(SEOUL, South Korea) — Making his first New Year’s speech, North Korean leader Kim Jong Un called on his country Tuesday to focus on economic improvements with the same urgency that scientists put into the launch of a long-range rocket last month.
Kim, shown speaking on state TV, said raising the standard of living is the new year’s most important task. He also pushed for the development of more advanced weapons, a “revolution” in science and technology and reunification with “compatriots” in South Korea.
The speech was the first televised New Year’s Day message by a North Korean leader in 19 years. North Korea founder Kim Il Sung routinely addressed his people on New Year’s Day, but Kim Jong Il never gave a TV address during his 17-year rule. During his leadership, the New Year’s message was published as a joint editorial in the nation’s three major newspapers.
North Korea also had its first grand New Year’s Eve celebration, including the boom of cannons and fireworks at midnight in Pyongyang.
The speech was a clear acknowledgement that North Koreans want improvement in an economy that has long lagged behind the rest of Northeast Asia. North Korea has little arable land, is prone to natural disasters and struggles to grow enough food for its 24 million people.
The speech itself was also a signal that Kim will continue with a leadership style more in line with his gregarious grandfather, national founder Kim Il Sung, than with his father, Kim Jong Il, who avoided making public speeches.
Kim Jong Un took power after his father’s Dec. 17, 2011, death. Early in his first year, Pyongyang negotiated a deal with Washington for food aid in exchange for a nuclear freeze, but it collapsed after North Korea attempted to shoot a rocket into space in April. The rocket failed shortly after liftoff, but a successful second attempt on Dec. 12 helped Kim gain crucial political and popular support in his country.
North Korea hailed the launch as a big step in peaceful space exploration. Washington and others called the launch a banned test of ballistic missile technology.
Governments are also worried by recent analysis of North Korea’s main nuclear test site that indicates readiness for a possible third atomic explosion. North Korea has tested two atomic devices since 2006, both times weeks after U.N. condemnation of a long-range launch.
The annual New Year’s Day message lays out North Korea’s policy goals for the year. The need for a better economy and improvements in science and technology were major elements.
Kim made no mention of North Korea’s pursuit of nuclear weapons, the issue that most worries Washington, but he did seek to glorify — and link to the economy — the successful rocket launch.
North Korea’s slogan for the year, Kim said, should be: “Let us bring about a radical turn in the building of an economic giant with the same spirit and mettle as were displayed in conquering space!”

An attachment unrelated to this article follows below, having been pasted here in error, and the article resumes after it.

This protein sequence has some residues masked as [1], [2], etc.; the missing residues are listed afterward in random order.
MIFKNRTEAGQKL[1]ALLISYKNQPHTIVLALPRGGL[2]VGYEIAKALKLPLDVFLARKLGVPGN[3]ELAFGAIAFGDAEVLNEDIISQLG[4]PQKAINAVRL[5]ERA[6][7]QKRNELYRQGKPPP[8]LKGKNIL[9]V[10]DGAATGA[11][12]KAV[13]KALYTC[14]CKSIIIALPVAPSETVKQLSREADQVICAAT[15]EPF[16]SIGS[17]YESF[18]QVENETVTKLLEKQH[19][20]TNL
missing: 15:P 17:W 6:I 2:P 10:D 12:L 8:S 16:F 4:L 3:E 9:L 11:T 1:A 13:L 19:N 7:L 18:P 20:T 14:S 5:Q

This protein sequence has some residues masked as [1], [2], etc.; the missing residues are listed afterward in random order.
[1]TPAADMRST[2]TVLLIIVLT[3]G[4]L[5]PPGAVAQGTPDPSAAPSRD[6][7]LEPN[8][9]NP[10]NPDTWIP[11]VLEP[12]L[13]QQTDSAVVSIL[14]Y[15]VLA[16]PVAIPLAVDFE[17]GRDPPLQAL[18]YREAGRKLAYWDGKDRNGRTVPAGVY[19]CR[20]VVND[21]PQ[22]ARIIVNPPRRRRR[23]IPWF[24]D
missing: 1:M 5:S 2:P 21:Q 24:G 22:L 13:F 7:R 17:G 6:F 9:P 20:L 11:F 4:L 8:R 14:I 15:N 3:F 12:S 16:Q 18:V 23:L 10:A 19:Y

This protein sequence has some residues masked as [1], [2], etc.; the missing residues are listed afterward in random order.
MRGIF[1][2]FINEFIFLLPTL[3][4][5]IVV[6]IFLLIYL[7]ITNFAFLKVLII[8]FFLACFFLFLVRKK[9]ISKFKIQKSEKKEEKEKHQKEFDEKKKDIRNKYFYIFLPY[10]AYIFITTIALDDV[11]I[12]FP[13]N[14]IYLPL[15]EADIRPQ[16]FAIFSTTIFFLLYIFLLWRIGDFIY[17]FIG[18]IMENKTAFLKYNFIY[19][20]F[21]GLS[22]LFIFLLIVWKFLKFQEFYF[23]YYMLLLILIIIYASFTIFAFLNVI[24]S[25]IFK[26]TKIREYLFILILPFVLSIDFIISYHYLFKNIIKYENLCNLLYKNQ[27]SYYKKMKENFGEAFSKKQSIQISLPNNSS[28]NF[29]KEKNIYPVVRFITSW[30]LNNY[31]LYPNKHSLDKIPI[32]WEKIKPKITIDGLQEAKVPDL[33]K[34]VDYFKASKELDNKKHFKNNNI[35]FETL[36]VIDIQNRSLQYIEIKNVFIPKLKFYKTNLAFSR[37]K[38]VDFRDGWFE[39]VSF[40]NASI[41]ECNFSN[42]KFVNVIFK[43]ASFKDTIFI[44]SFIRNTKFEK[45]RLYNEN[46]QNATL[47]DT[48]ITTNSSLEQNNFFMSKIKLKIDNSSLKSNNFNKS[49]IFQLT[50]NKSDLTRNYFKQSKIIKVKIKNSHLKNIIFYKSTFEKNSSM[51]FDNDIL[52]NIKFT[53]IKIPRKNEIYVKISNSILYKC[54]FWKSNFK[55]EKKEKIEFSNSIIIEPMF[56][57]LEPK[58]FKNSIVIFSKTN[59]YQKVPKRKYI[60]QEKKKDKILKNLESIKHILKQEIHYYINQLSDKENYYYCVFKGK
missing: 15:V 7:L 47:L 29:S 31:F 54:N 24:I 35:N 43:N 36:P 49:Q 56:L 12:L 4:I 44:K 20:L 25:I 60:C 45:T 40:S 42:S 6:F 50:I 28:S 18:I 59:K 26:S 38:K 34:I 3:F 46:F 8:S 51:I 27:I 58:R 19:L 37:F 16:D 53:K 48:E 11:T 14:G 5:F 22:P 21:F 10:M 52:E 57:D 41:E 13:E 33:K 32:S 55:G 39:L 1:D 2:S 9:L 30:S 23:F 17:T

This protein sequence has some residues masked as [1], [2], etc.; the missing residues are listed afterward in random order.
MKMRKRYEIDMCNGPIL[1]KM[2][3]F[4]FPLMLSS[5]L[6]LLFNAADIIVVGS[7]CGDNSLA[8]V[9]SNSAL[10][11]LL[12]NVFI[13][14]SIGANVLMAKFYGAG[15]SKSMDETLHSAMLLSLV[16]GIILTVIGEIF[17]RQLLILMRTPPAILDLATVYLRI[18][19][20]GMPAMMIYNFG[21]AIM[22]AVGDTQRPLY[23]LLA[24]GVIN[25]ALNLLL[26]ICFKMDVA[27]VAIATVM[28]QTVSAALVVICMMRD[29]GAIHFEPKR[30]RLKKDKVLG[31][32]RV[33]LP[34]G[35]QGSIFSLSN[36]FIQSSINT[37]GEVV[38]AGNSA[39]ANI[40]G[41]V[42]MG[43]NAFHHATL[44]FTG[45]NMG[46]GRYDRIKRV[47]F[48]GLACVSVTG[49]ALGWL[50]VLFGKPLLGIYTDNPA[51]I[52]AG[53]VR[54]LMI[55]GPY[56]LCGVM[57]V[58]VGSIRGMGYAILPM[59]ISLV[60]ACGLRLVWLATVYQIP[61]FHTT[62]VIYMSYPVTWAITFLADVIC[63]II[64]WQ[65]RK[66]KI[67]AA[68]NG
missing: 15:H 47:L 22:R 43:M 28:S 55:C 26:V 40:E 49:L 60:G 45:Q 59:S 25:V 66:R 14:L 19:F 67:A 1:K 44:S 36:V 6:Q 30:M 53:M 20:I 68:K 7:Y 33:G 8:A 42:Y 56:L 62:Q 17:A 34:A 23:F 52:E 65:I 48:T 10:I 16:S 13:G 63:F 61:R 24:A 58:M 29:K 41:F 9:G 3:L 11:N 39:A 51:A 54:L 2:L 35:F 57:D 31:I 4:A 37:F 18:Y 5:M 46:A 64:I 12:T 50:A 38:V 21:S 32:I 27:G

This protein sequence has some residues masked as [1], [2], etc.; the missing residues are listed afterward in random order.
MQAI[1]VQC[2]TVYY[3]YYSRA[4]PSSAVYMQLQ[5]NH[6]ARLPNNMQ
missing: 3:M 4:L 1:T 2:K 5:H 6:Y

In Pyongyang, residents danced in the snow at midnight Monday to celebrate the end of a big year for North Korea, including the 100th anniversary of the birth of Kim Il Sung and the first year of Kim Jong Un’s leadership. Fireworks lit up the cold sky, and people stood in fur-lined parkas, taking photos and laughing and dancing with each other in plazas.
Kim Jong Un tried in his speech to tap into North Koreans’ fond memories of Kim Il Sung, said Koh Yu-hwan, a professor of North Korean studies at Dongguk University in South Korea.
The rocket launch boosted morale, Koh said. “Now people are expecting him to improve the economy and help them live better economically,” Koh said. “Kim Jong Un knows that and feels the pressure of meeting that demand.”
Kim’s speech avoided harsh criticism of the United States, its wartime enemy. North Korea has used past New Year’s editorials to accuse the U.S. of plotting war.
This should be interesting…
Hahaha. Genocidal twat.
Benjamin Netanyahu explains his diagram of Iran’s nuclear weapon
In case anyone wasn’t sure what a clip art bomb looked like.
India’s economy grew at its weakest pace in more than two years in the quarter that ended in September, revealing the heavy toll that rising interest rates and the stumbling world economy are having on Asia’s third-biggest economy.
Economic growth slumped to 6.9 per cent in the second quarter, data showed on Wednesday, nearing the slump in the three months to June 2009 when the economy grew just six per cent.
The second-quarter growth was sharply below the the 7.7 per cent expansion logged from April to June, and 8.4 per cent growth posted a year ago."
About 82 tonnes of smuggled minerals seized by Rwandan police has been handed back to the Democratic Republic of Congo in a sign of improved relations between the two neighbours.
The minerals include cassiterite, or tin ore, as well as coltan, used in devices such as mobile phones.
The return of the materials follows new international regulations aimed at cleaning up the mineral sector.
DR Congo’s mineral wealth has been a major factor in years of conflict.
Armed groups - local and foreign - have seized control of many mines in the east, bordering Rwanda and few Congolese have benefited from their country’s vast mineral wealth.